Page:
Is self-care selfish?

Tags: anticipate joy, wellness, mental health

By Anticipate Joy

As a physician you may be struggling with caring for the needs of others, while prioritizing your personal needs and you may be asking, “Is self-care selfish?”

It’s a common question.

From a young age we are taught to love our neighbors and put others before ourselves, so it may be an easy conclusion to reach that if we are putting ourselves first, we are not putting others first, and that must be wrong. The fallacy in that statement is that self-care and caring for others cannot coexist. The truth is, self-care and caring for others can coexist. 

You’ve heard the saying “You have to have your cup filled before you can pour into others,” but what exactly does that mean?

You might also be familiar with the instructions by flight attendants to put your own mask on first before attempting to aid in placing a mask on anyone else.

If you prioritize yourself by filling your cup or placing your mask on first, does that mean that you care more about yourself than other people?

Absolutely not!

It means that you are putting yourself in a position to be able to help others. The same principle can be applied to self-care.

Self-care is not about over-indulging yourself or ignoring others for your own good, it is enabling yourself to rejuvenate and recharge so that you can help others. So, do not think of your self-care as selfish, think of it as finding your strength so that your cup can be refilled, so that you can, in turn, pour into others.

Working as a physician, attending to the care of others day after day can become grueling. In a study involving more than 300 family medicine and internal medicine physicians, researchers found that although 80% of physicians say practicing self-care is “very important” to them personally, only 57% practice it “often” and about one-third (36%) do so only “sometimes.”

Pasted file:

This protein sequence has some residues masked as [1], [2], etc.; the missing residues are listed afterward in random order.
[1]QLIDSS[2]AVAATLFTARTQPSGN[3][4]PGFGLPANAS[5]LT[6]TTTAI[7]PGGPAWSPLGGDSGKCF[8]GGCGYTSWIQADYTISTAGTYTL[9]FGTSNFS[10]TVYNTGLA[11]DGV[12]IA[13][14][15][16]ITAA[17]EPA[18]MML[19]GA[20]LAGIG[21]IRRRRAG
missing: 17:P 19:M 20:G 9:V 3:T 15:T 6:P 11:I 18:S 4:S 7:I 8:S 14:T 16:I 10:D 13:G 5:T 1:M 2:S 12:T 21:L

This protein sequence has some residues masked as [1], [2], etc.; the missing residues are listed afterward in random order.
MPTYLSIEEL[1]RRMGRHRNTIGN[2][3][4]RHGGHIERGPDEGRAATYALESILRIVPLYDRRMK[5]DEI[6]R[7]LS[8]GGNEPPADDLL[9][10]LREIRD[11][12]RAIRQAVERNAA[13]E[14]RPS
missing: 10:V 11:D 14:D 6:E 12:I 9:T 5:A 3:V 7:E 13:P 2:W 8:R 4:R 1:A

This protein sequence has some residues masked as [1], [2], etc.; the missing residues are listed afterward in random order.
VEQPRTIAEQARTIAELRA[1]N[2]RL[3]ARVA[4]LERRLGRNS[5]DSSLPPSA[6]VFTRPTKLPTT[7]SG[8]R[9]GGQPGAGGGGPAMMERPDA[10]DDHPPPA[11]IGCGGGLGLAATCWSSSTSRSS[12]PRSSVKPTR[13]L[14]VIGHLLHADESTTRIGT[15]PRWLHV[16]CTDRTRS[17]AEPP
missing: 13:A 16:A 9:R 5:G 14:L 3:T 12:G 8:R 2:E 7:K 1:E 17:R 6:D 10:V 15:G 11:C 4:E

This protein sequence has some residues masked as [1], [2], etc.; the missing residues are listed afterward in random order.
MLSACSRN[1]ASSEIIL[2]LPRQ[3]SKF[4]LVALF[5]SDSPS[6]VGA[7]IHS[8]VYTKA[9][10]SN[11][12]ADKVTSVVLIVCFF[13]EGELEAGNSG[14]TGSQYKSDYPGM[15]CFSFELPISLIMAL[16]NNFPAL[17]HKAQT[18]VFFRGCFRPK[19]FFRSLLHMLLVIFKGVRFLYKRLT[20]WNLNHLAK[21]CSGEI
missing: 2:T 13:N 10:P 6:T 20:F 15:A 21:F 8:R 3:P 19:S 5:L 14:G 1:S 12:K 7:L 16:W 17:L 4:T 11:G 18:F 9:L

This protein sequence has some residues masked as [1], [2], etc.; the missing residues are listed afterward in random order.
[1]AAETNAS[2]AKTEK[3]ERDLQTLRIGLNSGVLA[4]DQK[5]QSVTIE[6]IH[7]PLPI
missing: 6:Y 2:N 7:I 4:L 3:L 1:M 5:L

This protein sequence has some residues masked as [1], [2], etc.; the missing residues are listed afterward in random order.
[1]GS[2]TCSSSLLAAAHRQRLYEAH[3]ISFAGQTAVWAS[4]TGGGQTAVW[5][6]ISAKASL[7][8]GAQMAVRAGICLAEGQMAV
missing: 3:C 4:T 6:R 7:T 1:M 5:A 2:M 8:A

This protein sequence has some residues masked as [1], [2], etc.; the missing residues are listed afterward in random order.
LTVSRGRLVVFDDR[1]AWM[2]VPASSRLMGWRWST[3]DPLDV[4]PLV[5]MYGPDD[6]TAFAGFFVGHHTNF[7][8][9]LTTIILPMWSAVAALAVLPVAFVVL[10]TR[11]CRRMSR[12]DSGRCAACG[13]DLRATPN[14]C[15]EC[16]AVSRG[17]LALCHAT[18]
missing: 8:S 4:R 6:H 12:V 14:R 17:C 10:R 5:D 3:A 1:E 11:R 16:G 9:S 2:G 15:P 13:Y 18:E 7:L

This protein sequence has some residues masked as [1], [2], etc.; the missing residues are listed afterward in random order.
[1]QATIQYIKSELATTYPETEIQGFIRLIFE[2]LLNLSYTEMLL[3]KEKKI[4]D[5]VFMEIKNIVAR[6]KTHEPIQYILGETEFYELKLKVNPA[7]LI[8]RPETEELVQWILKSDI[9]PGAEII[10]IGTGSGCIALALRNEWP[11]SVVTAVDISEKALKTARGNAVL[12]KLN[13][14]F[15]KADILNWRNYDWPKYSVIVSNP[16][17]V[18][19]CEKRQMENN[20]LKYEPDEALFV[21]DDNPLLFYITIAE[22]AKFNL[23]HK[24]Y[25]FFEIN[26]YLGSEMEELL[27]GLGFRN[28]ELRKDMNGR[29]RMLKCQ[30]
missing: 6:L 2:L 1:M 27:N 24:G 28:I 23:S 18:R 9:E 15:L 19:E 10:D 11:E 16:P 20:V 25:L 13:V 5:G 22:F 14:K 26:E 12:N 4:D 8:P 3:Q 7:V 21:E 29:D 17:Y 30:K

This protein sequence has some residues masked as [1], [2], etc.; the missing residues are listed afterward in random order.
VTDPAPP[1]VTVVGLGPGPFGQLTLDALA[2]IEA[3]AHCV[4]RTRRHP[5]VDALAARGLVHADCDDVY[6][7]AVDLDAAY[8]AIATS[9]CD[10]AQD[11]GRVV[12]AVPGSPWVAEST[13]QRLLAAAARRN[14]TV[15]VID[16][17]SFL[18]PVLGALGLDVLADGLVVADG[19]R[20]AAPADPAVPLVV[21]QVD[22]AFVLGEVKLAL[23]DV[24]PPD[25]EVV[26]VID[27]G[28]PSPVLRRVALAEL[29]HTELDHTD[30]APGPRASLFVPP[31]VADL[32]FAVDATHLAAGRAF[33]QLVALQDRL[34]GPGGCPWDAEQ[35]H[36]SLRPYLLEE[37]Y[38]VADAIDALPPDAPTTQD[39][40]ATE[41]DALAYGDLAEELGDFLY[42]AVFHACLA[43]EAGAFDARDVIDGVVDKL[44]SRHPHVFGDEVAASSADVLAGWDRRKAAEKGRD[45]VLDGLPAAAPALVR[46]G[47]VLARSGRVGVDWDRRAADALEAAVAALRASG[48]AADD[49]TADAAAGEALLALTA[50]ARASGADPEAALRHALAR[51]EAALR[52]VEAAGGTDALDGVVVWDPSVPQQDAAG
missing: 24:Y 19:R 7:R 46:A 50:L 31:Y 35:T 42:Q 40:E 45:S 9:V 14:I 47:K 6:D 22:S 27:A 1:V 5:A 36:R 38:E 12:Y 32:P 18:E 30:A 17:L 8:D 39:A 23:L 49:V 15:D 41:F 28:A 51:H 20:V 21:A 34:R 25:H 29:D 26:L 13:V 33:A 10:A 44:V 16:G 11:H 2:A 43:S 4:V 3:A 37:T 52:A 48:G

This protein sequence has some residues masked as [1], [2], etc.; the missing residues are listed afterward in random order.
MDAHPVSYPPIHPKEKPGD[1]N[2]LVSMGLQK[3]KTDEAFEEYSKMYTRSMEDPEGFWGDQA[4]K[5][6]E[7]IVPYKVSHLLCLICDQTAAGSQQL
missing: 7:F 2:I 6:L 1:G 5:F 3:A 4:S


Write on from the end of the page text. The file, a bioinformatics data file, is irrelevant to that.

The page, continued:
Lack of time is the primary reason physicians say they can’t practice their desired amount of self-care (72%). Other barriers include mounting job demands (59%) and burnout (25%).

When you are proactive about engaging in self-care, you can reduce your level of worry, stress, and burn out. If you struggle with ideas for your personal self-care, a therapist can help you find forms of self-care that are tailored to your well-being. TAFP has partnered with Anticipate Joy to make it easy for you to access convenient online counseling with licensed mental health professionals at a significantly discounted rate to you. Our licensed therapists can help you begin your journey in self-care.  Click here to access TAFP’s special discounted rates for members.

Many people feel that they give and give until there is not much left, whether it is to their family, friends, job, et cetera. This is a form of emotional burnout. Check out this short self-assessment to find out if you are taking care of your emotional health.

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